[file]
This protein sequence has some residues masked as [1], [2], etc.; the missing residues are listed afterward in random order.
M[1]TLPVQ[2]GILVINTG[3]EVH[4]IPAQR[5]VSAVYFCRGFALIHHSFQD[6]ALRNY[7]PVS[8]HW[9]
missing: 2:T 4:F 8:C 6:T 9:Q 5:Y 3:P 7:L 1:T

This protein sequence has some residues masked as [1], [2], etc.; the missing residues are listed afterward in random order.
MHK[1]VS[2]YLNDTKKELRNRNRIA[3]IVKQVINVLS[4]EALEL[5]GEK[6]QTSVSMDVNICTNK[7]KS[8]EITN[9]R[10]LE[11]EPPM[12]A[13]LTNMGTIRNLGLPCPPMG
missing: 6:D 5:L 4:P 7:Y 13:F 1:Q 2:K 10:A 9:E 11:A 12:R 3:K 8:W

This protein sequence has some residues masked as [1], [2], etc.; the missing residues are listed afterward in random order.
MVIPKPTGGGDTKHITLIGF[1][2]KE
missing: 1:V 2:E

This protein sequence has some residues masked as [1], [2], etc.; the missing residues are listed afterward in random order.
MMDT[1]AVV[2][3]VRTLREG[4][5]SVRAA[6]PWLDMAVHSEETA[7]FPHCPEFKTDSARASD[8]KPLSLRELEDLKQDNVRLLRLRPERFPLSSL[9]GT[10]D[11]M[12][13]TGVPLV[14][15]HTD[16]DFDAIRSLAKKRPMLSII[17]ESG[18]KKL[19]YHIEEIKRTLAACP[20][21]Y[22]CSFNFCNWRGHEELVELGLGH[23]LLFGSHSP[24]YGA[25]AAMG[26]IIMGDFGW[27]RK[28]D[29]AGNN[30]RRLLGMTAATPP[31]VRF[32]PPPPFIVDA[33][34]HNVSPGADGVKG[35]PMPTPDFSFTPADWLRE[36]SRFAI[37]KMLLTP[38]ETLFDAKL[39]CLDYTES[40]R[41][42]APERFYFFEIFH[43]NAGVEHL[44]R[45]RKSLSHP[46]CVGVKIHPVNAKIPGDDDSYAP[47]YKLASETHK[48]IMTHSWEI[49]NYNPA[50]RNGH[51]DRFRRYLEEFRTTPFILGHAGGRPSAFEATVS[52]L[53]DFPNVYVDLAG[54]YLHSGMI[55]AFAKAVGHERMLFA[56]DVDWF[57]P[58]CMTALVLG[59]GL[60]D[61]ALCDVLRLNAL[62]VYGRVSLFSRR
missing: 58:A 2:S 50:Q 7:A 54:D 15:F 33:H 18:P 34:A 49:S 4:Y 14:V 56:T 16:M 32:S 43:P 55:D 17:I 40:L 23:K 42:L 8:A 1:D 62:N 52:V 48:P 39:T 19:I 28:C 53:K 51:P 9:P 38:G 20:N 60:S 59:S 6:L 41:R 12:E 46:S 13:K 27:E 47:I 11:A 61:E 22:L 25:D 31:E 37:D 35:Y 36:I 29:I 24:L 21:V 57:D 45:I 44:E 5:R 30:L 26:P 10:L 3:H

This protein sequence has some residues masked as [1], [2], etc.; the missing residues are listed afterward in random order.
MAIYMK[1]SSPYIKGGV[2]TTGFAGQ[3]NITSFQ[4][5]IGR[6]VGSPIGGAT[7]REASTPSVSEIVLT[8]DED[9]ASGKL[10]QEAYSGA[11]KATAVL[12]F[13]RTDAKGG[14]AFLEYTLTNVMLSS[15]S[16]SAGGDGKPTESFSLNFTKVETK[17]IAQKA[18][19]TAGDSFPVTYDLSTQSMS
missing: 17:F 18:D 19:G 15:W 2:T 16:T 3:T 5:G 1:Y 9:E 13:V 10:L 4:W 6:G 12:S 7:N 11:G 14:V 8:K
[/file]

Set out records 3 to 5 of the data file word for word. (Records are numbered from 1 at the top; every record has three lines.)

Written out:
This protein sequence has some residues masked as [1], [2], etc.; the missing residues are listed afterward in random order.
MVIPKPTGGGDTKHITLIGF[1][2]KE
missing: 1:V 2:E

This protein sequence has some residues masked as [1], [2], etc.; the missing residues are listed afterward in random order.
MMDT[1]AVV[2][3]VRTLREG[4][5]SVRAA[6]PWLDMAVHSEETA[7]FPHCPEFKTDSARASD[8]KPLSLRELEDLKQDNVRLLRLRPERFPLSSL[9]GT[10]D[11]M[12][13]TGVPLV[14][15]HTD[16]DFDAIRSLAKKRPMLSII[17]ESG[18]KKL[19]YHIEEIKRTLAACP[20][21]Y[22]CSFNFCNWRGHEELVELGLGH[23]LLFGSHSP[24]YGA[25]AAMG[26]IIMGDFGW[27]RK[28]D[29]AGNN[30]RRLLGMTAATPP[31]VRF[32]PPPPFIVDA[33][34]HNVSPGADGVKG[35]PMPTPDFSFTPADWLRE[36]SRFAI[37]KMLLTP[38]ETLFDAKL[39]CLDYTES[40]R[41][42]APERFYFFEIFH[43]NAGVEHL[44]R[45]RKSLSHP[46]CVGVKIHPVNAKIPGDDDSYAP[47]YKLASETHK[48]IMTHSWEI[49]NYNPA[50]RNGH[51]DRFRRYLEEFRTTPFILGHAGGRPSAFEATVS[52]L[53]DFPNVYVDLAG[54]YLHSGMI[55]AFAKAVGHERMLFA[56]DVDWF[57]P[58]CMTALVLG[59]GL[60]D[61]ALCDVLRLNAL[62]VYGRVSLFSRR
missing: 58:A 2:S 50:Q 7:A 54:D 15:F 33:H 18:P 34:A 49:S 4:Y 14:V 56:T 16:M 32:S 43:P 55:D 17:I 40:L 23:K 42:L 8:A 1:D 62:N 52:V 48:P 39:T 19:I 28:C 53:K 51:P 9:P 38:G 20:N 60:S 59:S 6:L 41:R 12:E 46:S 13:K 27:E 47:I 11:A 61:E 22:L 25:D 31:E 37:D 35:Y 36:I 29:I 24:L 21:V 57:D 45:I 44:E 5:R 30:L 26:P 10:L 3:H

This protein sequence has some residues masked as [1], [2], etc.; the missing residues are listed afterward in random order.
MAIYMK[1]SSPYIKGGV[2]TTGFAGQ[3]NITSFQ[4][5]IGR[6]VGSPIGGAT[7]REASTPSVSEIVLT[8]DED[9]ASGKL[10]QEAYSGA[11]KATAVL[12]F[13]RTDAKGG[14]AFLEYTLTNVMLSS[15]S[16]SAGGDGKPTESFSLNFTKVETK[17]IAQKA[18][19]TAGDSFPVTYDLSTQSMS
missing: 17:F 18:D 19:G 15:W 2:T 16:T 3:T 5:G 1:Y 9:E 13:V 10:L 4:W 6:G 12:S 7:N 11:G 14:V 8:K